Is Interferon for Treating Melanoma Right for You?

Discuss the Pros and Cons of Interferon With Your Doctor

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If you have recently been diagnosed with melanoma, you may be wondering is interferon for treating melanoma is right for you.

What is Melanoma?

Melanoma, the most serious type of skin cancer, develops in the cells (melanocytes) that produce melanin — the pigment that gives your skin its color. Melanoma can also form in your eyes and, rarely, in internal organs, such as your intestines.

The Pros and Cons of Interferon for Melanoma Treatment

The value of a year of high-dose interferon-alfa2b (IFN) for the treatment of stage III melanoma after surgery remains a source of controversy among doctors and patients.

Some doctors recommend it to all stage III melanoma patients after surgery in order to prevent recurrence. But a substantial proportion say  that the limited benefit of IFN treatment does not justify its significant side effects.

Is IFN right for you?

Here are some of the pros and cons of interferon treatment to discuss with your doctor:

  1. IFN is the only medicine that has been approved for use in melanoma patients after surgery. Outside of clinical trials, it's all we've got.
  2. Some people tolerate interferon well and do receive a significant benefit from it in terms of preventing a relapse for a longer period of time. Also, many people feel that they need to do everything possible to fight their disease and that they would regret not taking IFN if the cancer returned.
  3. Unfortunately, IFN is not very effective in the majority of patients. A year’s worth of IFN treatment can delay the time to recurrence although half the time this delay will be less than one year. However, it is now known that the overall chance of recurrence and the overall survival time is not improved (contrary to some early studies that showed an increased survival time of about one year).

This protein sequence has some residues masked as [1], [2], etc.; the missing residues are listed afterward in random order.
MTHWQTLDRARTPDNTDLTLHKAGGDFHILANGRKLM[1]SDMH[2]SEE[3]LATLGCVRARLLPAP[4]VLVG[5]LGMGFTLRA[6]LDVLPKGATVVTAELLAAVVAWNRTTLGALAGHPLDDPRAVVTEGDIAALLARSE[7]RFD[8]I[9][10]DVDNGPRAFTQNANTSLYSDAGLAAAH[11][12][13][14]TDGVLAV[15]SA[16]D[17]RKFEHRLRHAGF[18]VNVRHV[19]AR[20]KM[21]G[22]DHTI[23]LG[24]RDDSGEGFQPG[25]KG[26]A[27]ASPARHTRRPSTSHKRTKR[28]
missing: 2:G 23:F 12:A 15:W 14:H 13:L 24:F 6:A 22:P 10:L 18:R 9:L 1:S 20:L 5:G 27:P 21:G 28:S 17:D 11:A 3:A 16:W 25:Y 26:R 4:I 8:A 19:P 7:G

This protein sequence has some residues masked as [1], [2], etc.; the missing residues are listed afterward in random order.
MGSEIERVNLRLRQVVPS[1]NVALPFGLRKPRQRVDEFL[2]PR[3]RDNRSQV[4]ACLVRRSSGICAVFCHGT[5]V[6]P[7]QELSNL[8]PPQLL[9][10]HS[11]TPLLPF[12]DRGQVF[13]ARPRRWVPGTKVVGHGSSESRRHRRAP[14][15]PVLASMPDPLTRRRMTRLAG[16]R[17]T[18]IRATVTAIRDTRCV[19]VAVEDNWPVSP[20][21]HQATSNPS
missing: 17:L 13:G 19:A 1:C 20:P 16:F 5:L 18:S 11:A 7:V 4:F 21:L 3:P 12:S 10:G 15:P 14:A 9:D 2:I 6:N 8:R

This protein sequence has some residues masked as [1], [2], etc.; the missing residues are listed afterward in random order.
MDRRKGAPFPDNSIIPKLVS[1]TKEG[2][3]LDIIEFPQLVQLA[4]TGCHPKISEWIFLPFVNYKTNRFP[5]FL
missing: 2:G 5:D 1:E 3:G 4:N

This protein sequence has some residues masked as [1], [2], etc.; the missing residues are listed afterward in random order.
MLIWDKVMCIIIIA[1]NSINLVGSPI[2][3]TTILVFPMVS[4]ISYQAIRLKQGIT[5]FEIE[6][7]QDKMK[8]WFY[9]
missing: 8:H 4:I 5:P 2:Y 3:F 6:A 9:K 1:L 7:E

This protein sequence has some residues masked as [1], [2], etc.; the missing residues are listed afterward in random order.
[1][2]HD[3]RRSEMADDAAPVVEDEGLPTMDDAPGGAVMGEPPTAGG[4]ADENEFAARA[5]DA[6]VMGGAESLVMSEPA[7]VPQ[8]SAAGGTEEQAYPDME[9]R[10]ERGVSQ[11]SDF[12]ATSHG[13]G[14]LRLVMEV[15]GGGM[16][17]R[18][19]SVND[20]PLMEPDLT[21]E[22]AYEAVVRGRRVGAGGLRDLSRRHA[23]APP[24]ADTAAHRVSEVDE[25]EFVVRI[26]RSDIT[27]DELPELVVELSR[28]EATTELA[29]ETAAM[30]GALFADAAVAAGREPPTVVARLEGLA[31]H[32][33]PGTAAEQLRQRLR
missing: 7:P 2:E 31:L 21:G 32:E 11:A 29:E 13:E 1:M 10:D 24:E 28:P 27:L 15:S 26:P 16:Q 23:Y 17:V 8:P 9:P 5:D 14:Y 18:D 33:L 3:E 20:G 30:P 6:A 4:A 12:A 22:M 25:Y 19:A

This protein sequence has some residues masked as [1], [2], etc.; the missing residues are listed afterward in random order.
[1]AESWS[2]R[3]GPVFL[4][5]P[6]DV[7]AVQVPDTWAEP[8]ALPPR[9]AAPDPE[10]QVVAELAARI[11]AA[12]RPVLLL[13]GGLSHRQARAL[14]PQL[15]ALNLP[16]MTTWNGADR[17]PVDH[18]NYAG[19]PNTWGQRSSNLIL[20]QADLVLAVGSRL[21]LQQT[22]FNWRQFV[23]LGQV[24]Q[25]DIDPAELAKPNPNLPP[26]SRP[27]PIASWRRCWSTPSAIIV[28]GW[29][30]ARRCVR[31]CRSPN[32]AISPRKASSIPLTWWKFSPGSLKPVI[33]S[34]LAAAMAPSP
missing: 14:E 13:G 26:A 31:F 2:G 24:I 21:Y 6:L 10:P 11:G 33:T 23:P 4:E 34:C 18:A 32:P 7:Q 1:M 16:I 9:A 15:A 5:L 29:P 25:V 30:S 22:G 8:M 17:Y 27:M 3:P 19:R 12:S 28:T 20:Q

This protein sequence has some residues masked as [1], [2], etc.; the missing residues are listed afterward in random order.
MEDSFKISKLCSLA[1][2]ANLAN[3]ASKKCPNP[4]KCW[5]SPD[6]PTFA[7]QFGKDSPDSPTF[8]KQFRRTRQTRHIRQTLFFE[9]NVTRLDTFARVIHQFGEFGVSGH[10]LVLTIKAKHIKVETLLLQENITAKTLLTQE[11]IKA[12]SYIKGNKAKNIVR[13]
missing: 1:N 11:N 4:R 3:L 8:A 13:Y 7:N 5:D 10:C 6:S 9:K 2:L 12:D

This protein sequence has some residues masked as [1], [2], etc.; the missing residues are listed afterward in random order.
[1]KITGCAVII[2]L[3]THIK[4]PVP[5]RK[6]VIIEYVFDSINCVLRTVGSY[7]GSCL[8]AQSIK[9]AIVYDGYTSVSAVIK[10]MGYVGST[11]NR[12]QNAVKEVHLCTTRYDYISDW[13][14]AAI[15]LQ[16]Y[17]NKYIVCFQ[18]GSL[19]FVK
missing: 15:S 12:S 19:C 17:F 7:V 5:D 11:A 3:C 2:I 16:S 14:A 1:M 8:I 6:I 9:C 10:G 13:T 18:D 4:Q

1. IFN is associated with significant side effects in virtually all patients. The most frequently reported are flu-like symptoms, fatigue, muscle pain, depression and liver problems, some of which may worsen over the year of treatment.
  2. The schedule for taking interferon is challenging. Injections are usually done three times per week, at your home by yourself or a loved one. You'll also need to come into the doctor's office frequently for blood tests. This represents both a financial cost to you and the healthcare system.
  1. While you are taking IFN, it is impossible to know if it's working, since after surgery there are no tumors to measure. So during the year of IFN treatment, all you are aware of are the side effects -- and that can be psychologically difficult.

Ultimately, you need to ask yourself this question: How much is living without melanoma for less than a year more worth, knowing that there will be little or no effect on your overall long-term survival? Your doctor can give you advice, but only you know your need for physical and mental well-being, your desire to do everything possible, and thus what risk–benefit ratio is acceptable.


Hurley KE, Chapman PB. Helping melanoma patients decide whether to choose adjuvant high-dose interferon-alpha2b. Oncologist. 2005 Oct;10(9):739-42.

Hauschild A. Adjuvant interferon alfa for melanoma: new evidence-based treatment recommendations? Curr Oncol. 2009 May; 16(3): 3–6.

Mayo Clinic. Melanoma.

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